They key to great skin can be a tough code to crack. Genetics plays a role to be sure, as well as lifestyle factors including how much sleep you get, stress, exercise and diet. You can’t control genetics (bummer, I know), but you can certainly try to get enough sleep and manage stress (easier said than done sometimes!) and be mindful of what you eat. While we used to think that genetics played a huge role, science now shows that genetics accounts for only 10-15% of how you age – the rest is up to you and your lifestyle choices.
Certain nutrients play key roles in getting and maintaining healthy skin, preventing wrinkles, and fighting acne. From anti-inflammatory benefits to supporting collagen formation, these are some of the most important nutrients to ensure you get in your diet or via supplements for supple, glowing skin.
6 Essential Nutrients for Glowing Skin
What they do: fight inflammation and improve the lipid barrier
Omega-3 fatty acids offer powerful anti-inflammatory action, which protects against skin conditions like eczema. These essential fatty acids also contribute to skin repair, moisture content, and elasticity. But they don’t stop there! Omega-3’s also help to regulate levels of the stress hormone cortisol, which helps prevent wrinkle formation and helps to keep skin smooth.
Find it in: walnuts, flax, chia, hemp, fatty fish such as salmon, sardines, and mackerel.
What they do: protect against UV damage, fight inflammation, and boosts circulation.
Flavonoids are a class of phytonutrients that improve immunity, reduce inflammation, and protect against UV damage from the sun. Heart-healthy flavonoids can also boost circulation, and in particular micro-circulation to the capillaries in your skin. Improved circulation imparts that glowing skin we all desire and improves delivery of nutrients and removal of waste products.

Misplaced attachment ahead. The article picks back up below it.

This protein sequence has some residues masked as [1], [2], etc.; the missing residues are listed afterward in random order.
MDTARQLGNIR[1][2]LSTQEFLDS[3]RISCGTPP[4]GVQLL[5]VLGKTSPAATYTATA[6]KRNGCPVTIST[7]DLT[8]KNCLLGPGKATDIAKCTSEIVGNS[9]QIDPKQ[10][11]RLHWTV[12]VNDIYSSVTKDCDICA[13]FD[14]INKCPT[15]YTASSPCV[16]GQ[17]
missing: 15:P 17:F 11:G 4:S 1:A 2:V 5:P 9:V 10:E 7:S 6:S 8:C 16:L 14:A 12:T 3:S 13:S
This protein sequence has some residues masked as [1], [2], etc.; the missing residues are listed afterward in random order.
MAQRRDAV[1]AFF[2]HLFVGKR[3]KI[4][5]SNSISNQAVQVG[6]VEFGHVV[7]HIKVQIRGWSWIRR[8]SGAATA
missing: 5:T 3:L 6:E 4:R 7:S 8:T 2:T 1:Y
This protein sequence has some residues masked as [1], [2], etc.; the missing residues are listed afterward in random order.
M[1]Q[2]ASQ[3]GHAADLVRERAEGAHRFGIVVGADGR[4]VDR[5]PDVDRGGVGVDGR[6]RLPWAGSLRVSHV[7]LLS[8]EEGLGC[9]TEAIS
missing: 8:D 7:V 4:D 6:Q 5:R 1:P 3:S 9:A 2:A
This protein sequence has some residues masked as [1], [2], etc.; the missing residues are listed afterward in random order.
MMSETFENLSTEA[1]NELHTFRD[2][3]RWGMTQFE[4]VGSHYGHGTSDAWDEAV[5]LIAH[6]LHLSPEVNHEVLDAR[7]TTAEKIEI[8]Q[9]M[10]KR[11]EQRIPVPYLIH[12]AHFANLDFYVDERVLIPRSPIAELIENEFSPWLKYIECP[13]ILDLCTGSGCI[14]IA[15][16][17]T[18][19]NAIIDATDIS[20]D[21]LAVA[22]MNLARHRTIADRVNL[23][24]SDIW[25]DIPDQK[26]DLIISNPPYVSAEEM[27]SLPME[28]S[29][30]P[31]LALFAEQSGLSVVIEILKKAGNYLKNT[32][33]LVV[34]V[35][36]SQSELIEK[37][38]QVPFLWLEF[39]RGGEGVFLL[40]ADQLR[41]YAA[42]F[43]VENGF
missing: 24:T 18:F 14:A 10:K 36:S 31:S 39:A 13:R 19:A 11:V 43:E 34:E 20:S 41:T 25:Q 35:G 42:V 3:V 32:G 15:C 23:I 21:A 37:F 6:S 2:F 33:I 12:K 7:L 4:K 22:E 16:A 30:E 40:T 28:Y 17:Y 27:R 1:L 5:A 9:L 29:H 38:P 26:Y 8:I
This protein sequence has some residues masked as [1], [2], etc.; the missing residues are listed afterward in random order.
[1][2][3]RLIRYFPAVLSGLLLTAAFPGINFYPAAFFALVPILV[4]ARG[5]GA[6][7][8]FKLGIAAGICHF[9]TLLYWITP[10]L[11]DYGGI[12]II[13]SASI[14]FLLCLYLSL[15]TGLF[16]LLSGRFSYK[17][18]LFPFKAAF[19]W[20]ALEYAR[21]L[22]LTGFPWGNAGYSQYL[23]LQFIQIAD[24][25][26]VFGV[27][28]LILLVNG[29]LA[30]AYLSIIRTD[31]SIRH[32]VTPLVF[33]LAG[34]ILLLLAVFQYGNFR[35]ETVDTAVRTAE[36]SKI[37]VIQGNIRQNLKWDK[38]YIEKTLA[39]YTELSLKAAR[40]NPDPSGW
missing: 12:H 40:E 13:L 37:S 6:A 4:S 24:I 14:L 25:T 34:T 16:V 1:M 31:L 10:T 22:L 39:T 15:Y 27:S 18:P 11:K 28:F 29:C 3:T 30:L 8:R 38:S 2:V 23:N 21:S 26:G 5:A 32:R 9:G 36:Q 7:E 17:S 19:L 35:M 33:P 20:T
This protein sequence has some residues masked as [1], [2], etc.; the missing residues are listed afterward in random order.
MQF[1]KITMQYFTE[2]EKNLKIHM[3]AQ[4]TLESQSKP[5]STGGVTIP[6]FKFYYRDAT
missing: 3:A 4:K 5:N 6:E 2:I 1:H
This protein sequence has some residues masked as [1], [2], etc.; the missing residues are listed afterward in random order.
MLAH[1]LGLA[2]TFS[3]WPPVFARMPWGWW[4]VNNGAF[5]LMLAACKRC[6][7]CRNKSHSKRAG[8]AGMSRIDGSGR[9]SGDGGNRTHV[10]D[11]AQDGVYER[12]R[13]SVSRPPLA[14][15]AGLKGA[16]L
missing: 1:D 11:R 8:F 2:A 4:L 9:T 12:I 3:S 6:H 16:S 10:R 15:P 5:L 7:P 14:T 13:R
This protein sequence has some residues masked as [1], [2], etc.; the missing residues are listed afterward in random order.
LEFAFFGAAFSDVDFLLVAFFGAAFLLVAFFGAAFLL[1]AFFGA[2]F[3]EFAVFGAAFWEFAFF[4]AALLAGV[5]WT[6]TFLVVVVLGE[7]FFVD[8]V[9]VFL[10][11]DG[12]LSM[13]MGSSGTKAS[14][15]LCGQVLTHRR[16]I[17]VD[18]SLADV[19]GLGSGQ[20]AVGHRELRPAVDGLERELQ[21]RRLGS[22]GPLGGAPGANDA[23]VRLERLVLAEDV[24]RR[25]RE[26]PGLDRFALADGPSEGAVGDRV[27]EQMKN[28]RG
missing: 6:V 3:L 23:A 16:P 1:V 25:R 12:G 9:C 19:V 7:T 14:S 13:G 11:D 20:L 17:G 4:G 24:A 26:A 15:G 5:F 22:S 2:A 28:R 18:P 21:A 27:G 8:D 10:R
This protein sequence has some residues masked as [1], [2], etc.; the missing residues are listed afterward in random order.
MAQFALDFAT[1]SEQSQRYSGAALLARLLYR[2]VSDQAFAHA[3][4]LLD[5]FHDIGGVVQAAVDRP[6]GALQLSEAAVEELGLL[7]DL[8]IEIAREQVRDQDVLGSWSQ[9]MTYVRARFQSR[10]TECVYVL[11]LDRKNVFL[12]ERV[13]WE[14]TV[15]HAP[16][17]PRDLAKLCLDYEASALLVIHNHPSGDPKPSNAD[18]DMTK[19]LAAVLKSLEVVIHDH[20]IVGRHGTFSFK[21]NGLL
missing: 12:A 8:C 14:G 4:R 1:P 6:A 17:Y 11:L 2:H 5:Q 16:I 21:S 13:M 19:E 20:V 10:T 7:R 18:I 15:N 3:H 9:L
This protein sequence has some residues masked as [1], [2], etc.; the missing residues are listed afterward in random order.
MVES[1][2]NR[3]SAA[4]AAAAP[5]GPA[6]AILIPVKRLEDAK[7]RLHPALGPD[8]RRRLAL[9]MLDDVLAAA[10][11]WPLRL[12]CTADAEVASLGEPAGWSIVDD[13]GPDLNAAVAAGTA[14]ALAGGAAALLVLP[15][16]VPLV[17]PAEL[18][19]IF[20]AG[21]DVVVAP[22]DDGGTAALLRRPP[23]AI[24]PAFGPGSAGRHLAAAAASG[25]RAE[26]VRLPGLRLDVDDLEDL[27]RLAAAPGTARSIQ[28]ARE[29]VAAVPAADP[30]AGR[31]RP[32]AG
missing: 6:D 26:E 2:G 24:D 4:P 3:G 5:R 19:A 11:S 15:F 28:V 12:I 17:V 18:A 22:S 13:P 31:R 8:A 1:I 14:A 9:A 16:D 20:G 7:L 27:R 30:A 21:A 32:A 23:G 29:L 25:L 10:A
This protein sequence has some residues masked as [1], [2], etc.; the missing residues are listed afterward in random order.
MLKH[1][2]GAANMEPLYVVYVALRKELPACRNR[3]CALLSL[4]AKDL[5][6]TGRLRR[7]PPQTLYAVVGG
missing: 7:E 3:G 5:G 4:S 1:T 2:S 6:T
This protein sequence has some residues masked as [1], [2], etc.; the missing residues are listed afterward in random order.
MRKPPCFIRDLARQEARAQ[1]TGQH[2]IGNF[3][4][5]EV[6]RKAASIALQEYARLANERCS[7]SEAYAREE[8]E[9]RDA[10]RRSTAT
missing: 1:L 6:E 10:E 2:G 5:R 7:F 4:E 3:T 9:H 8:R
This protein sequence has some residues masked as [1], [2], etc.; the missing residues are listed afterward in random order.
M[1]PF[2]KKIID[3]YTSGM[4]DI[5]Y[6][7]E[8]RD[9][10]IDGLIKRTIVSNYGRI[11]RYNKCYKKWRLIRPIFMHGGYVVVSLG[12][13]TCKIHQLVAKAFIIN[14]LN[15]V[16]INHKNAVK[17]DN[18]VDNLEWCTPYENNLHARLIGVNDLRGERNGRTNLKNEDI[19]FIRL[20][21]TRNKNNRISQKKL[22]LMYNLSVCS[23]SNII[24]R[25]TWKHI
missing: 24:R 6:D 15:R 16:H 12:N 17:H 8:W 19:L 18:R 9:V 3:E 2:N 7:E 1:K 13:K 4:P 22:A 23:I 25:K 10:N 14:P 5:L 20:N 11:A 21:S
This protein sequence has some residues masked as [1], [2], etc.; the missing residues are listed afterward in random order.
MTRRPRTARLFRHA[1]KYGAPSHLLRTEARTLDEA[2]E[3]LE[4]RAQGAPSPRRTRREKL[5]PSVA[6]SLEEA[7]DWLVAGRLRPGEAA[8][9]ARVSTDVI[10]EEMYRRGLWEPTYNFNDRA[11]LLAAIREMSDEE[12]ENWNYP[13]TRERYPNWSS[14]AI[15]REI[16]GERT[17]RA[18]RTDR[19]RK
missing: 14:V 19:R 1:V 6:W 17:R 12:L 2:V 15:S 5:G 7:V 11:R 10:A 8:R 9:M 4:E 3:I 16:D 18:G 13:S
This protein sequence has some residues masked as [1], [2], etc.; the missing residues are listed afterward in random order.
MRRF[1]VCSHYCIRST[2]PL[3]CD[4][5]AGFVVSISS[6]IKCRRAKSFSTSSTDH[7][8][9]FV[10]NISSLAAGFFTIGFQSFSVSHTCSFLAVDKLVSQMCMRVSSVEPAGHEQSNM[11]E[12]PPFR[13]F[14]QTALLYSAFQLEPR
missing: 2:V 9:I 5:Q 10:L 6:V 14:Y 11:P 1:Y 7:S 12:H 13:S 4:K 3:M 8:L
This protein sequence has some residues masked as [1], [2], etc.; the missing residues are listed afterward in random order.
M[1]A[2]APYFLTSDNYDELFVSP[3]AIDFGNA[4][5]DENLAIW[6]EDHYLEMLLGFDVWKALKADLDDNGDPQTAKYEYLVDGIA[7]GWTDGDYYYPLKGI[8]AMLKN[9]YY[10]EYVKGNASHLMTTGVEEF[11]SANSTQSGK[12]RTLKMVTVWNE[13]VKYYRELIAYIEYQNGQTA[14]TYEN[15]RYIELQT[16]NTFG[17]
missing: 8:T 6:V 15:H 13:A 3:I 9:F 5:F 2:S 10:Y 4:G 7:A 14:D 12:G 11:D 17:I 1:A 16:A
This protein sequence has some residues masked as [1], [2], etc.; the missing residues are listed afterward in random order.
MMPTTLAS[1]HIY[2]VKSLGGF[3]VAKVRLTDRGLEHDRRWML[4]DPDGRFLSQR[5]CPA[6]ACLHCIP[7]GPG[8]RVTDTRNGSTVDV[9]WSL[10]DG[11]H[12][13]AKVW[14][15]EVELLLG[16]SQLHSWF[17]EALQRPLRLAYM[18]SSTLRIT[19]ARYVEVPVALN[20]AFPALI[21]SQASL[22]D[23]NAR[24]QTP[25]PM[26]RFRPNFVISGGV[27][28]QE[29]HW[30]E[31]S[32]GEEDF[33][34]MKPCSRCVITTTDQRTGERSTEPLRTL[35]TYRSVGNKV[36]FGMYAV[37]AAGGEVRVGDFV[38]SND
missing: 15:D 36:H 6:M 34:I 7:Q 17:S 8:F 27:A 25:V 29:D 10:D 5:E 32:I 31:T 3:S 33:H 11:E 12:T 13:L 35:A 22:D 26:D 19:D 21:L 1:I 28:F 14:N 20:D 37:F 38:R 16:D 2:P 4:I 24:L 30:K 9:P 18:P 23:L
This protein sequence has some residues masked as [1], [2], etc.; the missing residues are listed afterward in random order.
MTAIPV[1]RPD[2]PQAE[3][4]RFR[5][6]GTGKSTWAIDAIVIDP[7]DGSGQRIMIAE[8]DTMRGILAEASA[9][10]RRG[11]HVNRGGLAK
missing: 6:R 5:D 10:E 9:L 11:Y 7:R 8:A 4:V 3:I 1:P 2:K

Find them in: soy beans, cocoa, berries, and green tea.
What it does: fights oxidative damage and supports collagen synthesis
Vitamin C is an important nutrient in general, but especially for your skin. It’s a powerful antioxidant, which means it helps eliminate free radicals and reduces oxidative stress to your body. Vitamin C also plays a role in collagen synthesis, which is important for making your skin soft and supple.
Vitamin C also works to replenish vitamin E in the body so they may work as powerful antioxidants against environmental insults.
Find it in: citrus fruits like oranges, lemons, and grapefruit, broccoli, Brussels sprouts, parsley, kale, kiwi fruit, bell peppers, and beet greens.
What it does: promotes skin elasticity and fights acne
Heard of selenium before? It’s a trace mineral with powerful antioxidant properties. Selenium is hard at work maintaining skin elasticity and firmness. It enhances both the absorption and function of of vitamin E, which prevents deterioration of the all important collagen protein. Selenium also helps to prevent acne, which is good news for adult acne sufferers.
Find it in: wheat germ, onions, walnuts, whole grains, brown rice, brazil nuts, tuna, red snapper, seafood, and poultry.
What it does: supports skin regeneration, fights inflammation and acne
Zinc is an important mineral that plays a role in repairing damaged tissue, and also works to protect the skin from UV. Zinc deficiency is also a common cause of acne; by regulating the production of oil in the skin, zinc works to prevent breakouts.
Find it in: oysters, poultry, pumpkin seeds, pecans, oats, cashews, beans and legumes, and whole grains.
What it does: fights free radicals and prevents wrinkles and premature aging.
Vitamin E is probably the mostly commonly referenced nutrient for skin health, and with good reason. Not only do the antioxidant properties in vitamin E fight free radicals, but when combined with vitamin A, it’s effective at preventing certain types of skin cancers. You’ll also combat wrinkles and premature aging with vitamin E thanks to all those free radicals.
Find it in: avocados, almonds, walnuts, eggs, asparagus, oatmeal, sunflower seeds, pine nuts, and olives.
This post was medically reviewed by Dr. Jennifer Haley, a board-certified dermatologist with extensive experience in medical, cosmetic and surgical dermatology. Learn more about Hello Glow’s medical review board here. As always, this is not personal medical advice and we recommend that you talk with your doctor.64